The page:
Sometimes comic book movies don’t take the hint. Superman should have stopped after two. The original Batman movies should have stopped after one. The Fantastic Four should have stopped the minute Jessica Alba was cast. But leave it to X-Men to finally get it right after 5 tries.
Not that the first four movies were bad. X-Men 1 and 2 are actually decent. Wolverine is campy, but still fun. X-Men 3 barely survives Kelsey Grammer in a fuzzy blue monkey suit. But X-Men: First Class is in a, uh, category of its own.
There are a few reasons why it works so well. Good action, fun characters, a couple awesome cameos. But I think the biggest reason is that it’s set in the 60s. No Austin Powers here, though January Jones as Emma Frost does a pretty great impression of a Fem-bot. This is Cold War all the way. This can lead to some anachronistic moments. After leaving their cutting edge genetics lab on a futuristic hover jet, the X-Men are forced to watch JFK on a grainy black-and-white TV.
Still, it’s awesome to have a real president overseeing these things for once. Using the Cuban Missile Crisis as a backdrop, the filmmakers recast a chess match between superpowers as a chess match between super powers. The U.S.A. and the U.S.S.R. may have their differences, but pretty much everyone agrees that Kevin Bacon is pure evil.
Bacon plays the mutant villain Sebastian Shaw, whose main super power is that he can link himself to any actor in six movies or less. He can also absorb energy. This makes him pretty much unstoppable, except for one weak point, which has nothing to do with his bushy sideburns (Kevin Bacon can rock smarmy facial hair like nobody’s business). It’s up to Magneto and Professor X to find his Achilles Heel and exploit it.
Yes, Magneto and Professor X are a team in this movie, and while it doesn’t exactly culminate with a lightsaber battle on Mustafar, you know it can’t end well. This is a far more violent movie then we’re used to from X-Men. Comic book movies tend to involve lots of action, but rarely do you grasp the human damage. X-Men: First Class isn’t gory, but it does have some brutal murders. Most of them involve Magneto, whose ability to rip fillings from other people’s teeth and thrust knives into their chests from across the room makes him a little unsettling. Another mutant can grab hold of average people and teleport them a mile into the sky. Then he drops them. This is a far cry from the horrors of Superman II, where the biggest danger was having your bus tip over.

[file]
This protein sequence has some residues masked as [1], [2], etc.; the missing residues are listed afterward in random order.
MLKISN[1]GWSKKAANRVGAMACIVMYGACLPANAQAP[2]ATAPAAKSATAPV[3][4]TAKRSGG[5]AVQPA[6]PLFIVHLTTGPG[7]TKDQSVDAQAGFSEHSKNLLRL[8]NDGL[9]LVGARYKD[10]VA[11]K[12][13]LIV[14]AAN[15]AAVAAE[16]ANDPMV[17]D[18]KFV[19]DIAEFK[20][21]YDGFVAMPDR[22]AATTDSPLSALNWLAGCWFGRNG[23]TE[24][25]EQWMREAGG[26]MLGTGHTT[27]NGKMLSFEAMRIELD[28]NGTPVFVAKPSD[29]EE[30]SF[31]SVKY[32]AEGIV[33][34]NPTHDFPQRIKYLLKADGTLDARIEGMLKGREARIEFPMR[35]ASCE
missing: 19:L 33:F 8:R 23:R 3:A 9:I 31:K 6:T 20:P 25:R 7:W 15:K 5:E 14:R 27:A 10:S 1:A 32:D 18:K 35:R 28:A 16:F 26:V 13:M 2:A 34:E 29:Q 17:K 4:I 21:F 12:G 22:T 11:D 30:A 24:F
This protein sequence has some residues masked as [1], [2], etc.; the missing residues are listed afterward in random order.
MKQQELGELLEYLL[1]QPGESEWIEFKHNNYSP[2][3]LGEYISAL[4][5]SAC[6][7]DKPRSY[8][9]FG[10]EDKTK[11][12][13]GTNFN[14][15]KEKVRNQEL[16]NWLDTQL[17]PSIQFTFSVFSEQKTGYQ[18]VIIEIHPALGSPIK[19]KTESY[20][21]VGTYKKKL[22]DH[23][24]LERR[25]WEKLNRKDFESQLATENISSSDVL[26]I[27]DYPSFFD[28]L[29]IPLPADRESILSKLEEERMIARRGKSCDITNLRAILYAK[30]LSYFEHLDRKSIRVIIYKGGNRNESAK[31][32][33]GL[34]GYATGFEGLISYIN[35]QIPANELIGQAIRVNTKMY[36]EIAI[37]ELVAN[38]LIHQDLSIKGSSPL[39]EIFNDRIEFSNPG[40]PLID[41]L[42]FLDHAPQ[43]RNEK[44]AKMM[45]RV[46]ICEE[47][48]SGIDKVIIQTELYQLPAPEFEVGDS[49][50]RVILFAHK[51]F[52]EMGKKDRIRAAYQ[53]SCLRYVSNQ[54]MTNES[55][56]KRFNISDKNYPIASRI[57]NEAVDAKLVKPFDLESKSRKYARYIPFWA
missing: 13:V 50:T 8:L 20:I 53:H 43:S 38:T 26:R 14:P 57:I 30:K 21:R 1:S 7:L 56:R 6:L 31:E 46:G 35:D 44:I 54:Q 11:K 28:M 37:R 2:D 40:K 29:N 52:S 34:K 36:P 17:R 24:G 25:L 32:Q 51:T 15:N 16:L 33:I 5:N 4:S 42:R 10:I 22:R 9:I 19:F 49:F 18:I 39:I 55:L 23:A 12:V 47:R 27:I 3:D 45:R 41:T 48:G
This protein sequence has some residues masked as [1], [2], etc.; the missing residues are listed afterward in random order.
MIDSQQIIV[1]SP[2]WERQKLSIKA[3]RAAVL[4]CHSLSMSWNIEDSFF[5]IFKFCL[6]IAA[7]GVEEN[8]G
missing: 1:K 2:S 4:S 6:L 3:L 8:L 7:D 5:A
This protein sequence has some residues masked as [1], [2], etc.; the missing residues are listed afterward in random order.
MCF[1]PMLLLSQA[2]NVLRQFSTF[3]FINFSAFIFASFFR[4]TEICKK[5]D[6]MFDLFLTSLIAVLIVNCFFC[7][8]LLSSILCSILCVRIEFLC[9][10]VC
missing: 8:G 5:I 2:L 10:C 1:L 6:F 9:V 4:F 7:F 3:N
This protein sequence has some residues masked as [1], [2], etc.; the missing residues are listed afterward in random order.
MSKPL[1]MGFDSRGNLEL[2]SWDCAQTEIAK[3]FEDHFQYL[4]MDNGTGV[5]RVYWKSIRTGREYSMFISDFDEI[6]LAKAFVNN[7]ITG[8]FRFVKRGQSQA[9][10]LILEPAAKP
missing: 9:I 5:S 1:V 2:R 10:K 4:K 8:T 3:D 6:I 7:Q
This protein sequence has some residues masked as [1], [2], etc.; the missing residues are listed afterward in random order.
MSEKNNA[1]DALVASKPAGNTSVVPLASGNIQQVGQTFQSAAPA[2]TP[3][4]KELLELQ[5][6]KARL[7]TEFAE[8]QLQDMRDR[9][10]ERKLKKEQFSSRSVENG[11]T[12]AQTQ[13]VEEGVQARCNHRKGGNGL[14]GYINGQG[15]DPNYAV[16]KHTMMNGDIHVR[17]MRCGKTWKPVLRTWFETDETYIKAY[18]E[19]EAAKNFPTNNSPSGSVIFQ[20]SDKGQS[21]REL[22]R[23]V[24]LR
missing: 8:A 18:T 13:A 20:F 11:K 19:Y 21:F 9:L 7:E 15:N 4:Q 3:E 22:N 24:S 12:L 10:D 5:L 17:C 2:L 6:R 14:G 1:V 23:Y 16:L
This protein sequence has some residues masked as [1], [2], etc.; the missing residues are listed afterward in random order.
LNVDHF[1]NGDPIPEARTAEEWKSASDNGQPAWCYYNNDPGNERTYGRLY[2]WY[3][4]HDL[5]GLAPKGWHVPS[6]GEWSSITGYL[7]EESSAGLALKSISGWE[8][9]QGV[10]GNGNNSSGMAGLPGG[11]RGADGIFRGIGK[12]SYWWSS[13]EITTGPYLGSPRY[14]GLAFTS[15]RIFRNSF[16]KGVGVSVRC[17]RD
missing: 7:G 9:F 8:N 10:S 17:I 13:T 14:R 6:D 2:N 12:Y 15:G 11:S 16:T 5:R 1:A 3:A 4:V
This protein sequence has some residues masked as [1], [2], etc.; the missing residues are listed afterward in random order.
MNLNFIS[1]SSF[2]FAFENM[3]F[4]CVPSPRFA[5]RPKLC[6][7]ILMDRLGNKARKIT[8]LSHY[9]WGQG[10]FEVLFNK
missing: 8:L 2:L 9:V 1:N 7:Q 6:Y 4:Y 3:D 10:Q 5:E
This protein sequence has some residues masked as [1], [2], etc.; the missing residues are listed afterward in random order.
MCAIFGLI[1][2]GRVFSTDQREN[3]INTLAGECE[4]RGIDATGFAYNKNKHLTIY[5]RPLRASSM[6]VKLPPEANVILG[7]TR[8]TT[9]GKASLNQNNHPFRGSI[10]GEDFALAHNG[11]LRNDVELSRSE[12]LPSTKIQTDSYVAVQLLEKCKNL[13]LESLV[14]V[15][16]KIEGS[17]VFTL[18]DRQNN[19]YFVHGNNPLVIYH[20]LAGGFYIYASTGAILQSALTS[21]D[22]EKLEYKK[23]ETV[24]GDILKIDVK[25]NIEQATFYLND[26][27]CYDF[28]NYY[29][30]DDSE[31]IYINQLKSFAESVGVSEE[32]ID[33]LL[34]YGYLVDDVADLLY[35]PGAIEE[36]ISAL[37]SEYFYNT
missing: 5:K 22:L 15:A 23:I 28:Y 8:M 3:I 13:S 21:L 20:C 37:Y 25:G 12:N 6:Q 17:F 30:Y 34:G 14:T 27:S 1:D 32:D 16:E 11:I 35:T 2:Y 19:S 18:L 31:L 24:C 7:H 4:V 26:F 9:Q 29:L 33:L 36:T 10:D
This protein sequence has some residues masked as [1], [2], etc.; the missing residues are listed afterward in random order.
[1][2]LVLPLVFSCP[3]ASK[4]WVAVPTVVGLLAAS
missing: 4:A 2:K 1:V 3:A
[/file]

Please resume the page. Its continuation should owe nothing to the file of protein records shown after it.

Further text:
There’s a dark side even to the good guys, and many of the mutants are not above using their sexuality as a manipulation tactic. Angel makes a living as an exotic dancer. Emma Frost telepathically simulates a make-out session. Even the non-mutant CIA officer strips down to her underwear to sneak into a nightclub. Give Mystique some credit. Whereas everyone just assumed in the first movie that Rebecca Romijn would give her performance sans clothes, Jennifer Lawrence (as the younger version) at least feels uncomfortable walking around in full blue nakedness. Let’s face it, when even Professor X is dropping the same pick-up line on every hottie at the bar, you’ve definitely crossed into new X-Men territory.
If the movie falters anywhere, it’s in bringing back that ridiculous blue gorilla suit. Nicholas Hoult’s character undergoes a transformation from a guy with big feet to The Beast, later (earlier) played by Kelsey Grammer. While some comic book costumes look good on screen, this one is never gonna work. He looks like a werewolf smurf, and might better off chasing Gargamel’s cat through a magical candy forest. A better solution would have been to show the beginnings of Beast’s transformation, then to have him flee the movie out of shame, which would have been entirely within character.
All told, X-Men: First Class has catapulted itself to the upper echelon of comic book movies, into the heady space occupied by Dark Knight and Iron Man. It does make one wonder if they will quit while they’re ahead. I’d hate to see this turn into X-Men: Saved by the Bell.